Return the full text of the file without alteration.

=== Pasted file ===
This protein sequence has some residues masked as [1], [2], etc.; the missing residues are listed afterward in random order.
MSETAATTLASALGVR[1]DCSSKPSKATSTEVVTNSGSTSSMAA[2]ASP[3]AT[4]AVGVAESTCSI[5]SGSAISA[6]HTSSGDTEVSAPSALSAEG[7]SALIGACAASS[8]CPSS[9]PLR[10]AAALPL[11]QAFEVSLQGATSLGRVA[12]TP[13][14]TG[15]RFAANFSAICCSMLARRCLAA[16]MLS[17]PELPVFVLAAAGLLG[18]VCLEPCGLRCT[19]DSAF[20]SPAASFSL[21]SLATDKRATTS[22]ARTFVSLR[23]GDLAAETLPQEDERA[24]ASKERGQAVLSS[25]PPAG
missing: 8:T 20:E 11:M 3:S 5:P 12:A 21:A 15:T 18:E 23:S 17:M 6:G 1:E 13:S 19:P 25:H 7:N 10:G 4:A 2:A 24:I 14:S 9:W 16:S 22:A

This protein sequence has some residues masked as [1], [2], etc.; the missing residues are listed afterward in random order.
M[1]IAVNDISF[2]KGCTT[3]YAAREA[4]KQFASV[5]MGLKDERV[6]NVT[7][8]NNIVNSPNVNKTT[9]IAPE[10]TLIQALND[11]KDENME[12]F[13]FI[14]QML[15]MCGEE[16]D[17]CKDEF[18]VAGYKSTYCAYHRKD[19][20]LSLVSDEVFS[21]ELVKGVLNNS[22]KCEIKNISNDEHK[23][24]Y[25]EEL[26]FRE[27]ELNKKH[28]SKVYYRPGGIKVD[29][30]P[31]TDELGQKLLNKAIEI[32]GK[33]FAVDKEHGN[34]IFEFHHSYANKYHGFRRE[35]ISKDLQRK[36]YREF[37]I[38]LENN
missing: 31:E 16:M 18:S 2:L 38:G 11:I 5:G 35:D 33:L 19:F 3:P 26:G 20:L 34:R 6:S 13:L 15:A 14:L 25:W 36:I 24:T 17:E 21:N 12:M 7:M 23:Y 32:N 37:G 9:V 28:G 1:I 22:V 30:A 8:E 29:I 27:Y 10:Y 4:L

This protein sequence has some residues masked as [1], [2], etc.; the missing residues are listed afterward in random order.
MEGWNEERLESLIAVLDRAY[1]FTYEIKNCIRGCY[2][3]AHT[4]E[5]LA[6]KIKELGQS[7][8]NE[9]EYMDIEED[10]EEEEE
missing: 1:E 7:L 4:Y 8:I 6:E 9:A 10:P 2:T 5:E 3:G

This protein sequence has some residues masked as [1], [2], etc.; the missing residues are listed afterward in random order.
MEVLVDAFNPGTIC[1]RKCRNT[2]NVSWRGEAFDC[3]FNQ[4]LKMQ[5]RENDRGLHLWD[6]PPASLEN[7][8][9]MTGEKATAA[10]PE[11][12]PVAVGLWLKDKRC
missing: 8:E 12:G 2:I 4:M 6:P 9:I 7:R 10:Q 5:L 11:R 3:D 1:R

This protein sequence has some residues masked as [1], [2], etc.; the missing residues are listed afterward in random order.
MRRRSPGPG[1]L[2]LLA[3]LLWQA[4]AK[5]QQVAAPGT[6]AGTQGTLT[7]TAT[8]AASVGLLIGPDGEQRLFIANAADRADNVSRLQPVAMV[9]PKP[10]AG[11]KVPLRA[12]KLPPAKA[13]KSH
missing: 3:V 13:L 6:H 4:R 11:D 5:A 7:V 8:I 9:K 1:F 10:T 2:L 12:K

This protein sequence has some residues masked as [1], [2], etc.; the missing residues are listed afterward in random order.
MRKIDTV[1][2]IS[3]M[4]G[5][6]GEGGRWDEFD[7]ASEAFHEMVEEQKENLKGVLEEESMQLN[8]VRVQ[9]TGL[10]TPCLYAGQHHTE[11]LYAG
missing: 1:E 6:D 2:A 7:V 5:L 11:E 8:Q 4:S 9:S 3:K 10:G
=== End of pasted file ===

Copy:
This protein sequence has some residues masked as [1], [2], etc.; the missing residues are listed afterward in random order.
MSETAATTLASALGVR[1]DCSSKPSKATSTEVVTNSGSTSSMAA[2]ASP[3]AT[4]AVGVAESTCSI[5]SGSAISA[6]HTSSGDTEVSAPSALSAEG[7]SALIGACAASS[8]CPSS[9]PLR[10]AAALPL[11]QAFEVSLQGATSLGRVA[12]TP[13][14]TG[15]RFAANFSAICCSMLARRCLAA[16]MLS[17]PELPVFVLAAAGLLG[18]VCLEPCGLRCT[19]DSAF[20]SPAASFSL[21]SLATDKRATTS[22]ARTFVSLR[23]GDLAAETLPQEDERA[24]ASKERGQAVLSS[25]PPAG
missing: 8:T 20:E 11:M 3:S 5:P 12:A 21:A 15:T 18:E 23:S 17:M 6:G 1:E 13:S 19:P 25:H 7:N 10:G 4:A 2:A 24:I 14:S 9:W 16:S 22:A

This protein sequence has some residues masked as [1], [2], etc.; the missing residues are listed afterward in random order.
M[1]IAVNDISF[2]KGCTT[3]YAAREA[4]KQFASV[5]MGLKDERV[6]NVT[7][8]NNIVNSPNVNKTT[9]IAPE[10]TLIQALND[11]KDENME[12]F[13]FI[14]QML[15]MCGEE[16]D[17]CKDEF[18]VAGYKSTYCAYHRKD[19][20]LSLVSDEVFS[21]ELVKGVLNNS[22]KCEIKNISNDEHK[23][24]Y[25]EEL[26]FRE[27]ELNKKH[28]SKVYYRPGGIKVD[29][30]P[31]TDELGQKLLNKAIEI[32]GK[33]FAVDKEHGN[34]IFEFHHSYANKYHGFRRE[35]ISKDLQRK[36]YREF[37]I[38]LENN
missing: 31:E 16:M 18:S 2:L 38:G 11:I 5:G 35:D 33:L 19:F 3:P 26:G 20:L 34:R 6:S 13:L 15:A 14:L 25:W 36:I 24:T 17:E 21:N 12:M 7:M 23:Y 32:N 37:G 9:V 28:G 1:I 22:V 30:A 8:E 29:I 27:Y 10:Y 4:L

This protein sequence has some residues masked as [1], [2], etc.; the missing residues are listed afterward in random order.
MEGWNEERLESLIAVLDRAY[1]FTYEIKNCIRGCY[2][3]AHT[4]E[5]LA[6]KIKELGQS[7][8]NE[9]EYMDIEED[10]EEEEE
missing: 1:E 7:L 4:Y 8:I 6:E 9:A 10:P 2:T 5:E 3:G

This protein sequence has some residues masked as [1], [2], etc.; the missing residues are listed afterward in random order.
MEVLVDAFNPGTIC[1]RKCRNT[2]NVSWRGEAFDC[3]FNQ[4]LKMQ[5]RENDRGLHLWD[6]PPASLEN[7][8][9]MTGEKATAA[10]PE[11][12]PVAVGLWLKDKRC
missing: 8:E 12:G 2:I 4:M 6:P 9:I 7:R 10:Q 5:L 11:R 3:D 1:R

This protein sequence has some residues masked as [1], [2], etc.; the missing residues are listed afterward in random order.
MRRRSPGPG[1]L[2]LLA[3]LLWQA[4]AK[5]QQVAAPGT[6]AGTQGTLT[7]TAT[8]AASVGLLIGPDGEQRLFIANAADRADNVSRLQPVAMV[9]PKP[10]AG[11]KVPLRA[12]KLPPAKA[13]KSH
missing: 3:V 13:L 6:H 4:R 11:D 5:A 7:V 8:I 9:K 1:F 10:T 2:L 12:K

This protein sequence has some residues masked as [1], [2], etc.; the missing residues are listed afterward in random order.
MRKIDTV[1][2]IS[3]M[4]G[5][6]GEGGRWDEFD[7]ASEAFHEMVEEQKENLKGVLEEESMQLN[8]VRVQ[9]TGL[10]TPCLYAGQHHTE[11]LYAG
missing: 1:E 6:D 2:A 7:V 5:L 11:E 8:Q 4:S 9:S 3:K 10:G